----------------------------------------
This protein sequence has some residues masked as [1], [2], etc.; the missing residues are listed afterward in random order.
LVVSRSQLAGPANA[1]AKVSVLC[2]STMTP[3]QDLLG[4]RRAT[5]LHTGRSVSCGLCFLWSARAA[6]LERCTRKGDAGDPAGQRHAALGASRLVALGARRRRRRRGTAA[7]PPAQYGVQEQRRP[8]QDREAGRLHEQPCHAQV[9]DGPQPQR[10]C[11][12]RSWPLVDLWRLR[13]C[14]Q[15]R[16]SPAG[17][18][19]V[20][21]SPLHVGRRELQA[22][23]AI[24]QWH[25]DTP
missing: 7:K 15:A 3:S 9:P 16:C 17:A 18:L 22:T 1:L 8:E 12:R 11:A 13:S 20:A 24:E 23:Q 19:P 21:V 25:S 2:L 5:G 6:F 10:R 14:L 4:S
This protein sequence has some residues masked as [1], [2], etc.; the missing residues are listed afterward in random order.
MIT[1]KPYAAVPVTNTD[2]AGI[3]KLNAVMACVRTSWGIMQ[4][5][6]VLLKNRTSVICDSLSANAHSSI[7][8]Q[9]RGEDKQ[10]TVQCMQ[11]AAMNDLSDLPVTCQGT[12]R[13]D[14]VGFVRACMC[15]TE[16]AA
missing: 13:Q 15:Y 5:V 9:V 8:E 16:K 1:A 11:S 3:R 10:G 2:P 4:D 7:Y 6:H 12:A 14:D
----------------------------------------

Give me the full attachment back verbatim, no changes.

This protein sequence has some residues masked as [1], [2], etc.; the missing residues are listed afterward in random order.
LVVSRSQLAGPANA[1]AKVSVLC[2]STMTP[3]QDLLG[4]RRAT[5]LHTGRSVSCGLCFLWSARAA[6]LERCTRKGDAGDPAGQRHAALGASRLVALGARRRRRRRGTAA[7]PPAQYGVQEQRRP[8]QDREAGRLHEQPCHAQV[9]DGPQPQR[10]C[11][12]RSWPLVDLWRLR[13]C[14]Q[15]R[16]SPAG[17][18][19]V[20][21]SPLHVGRRELQA[22][23]AI[24]QWH[25]DTP
missing: 7:K 15:A 3:S 9:P 16:C 17:A 18:L 22:T 1:L 8:E 12:R 11:A 13:S 20:A 24:E 23:Q 19:P 21:V 25:S 2:L 5:G 6:F 10:R 14:L 4:S
This protein sequence has some residues masked as [1], [2], etc.; the missing residues are listed afterward in random order.
MIT[1]KPYAAVPVTNTD[2]AGI[3]KLNAVMACVRTSWGIMQ[4][5][6]VLLKNRTSVICDSLSANAHSSI[7][8]Q[9]RGEDKQ[10]TVQCMQ[11]AAMNDLSDLPVTCQGT[12]R[13]D[14]VGFVRACMC[15]TE[16]AA
missing: 13:Q 15:Y 5:V 9:V 8:E 16:K 1:A 11:S 3:R 10:G 2:P 4:D 7:Y 6:H 12:A 14:D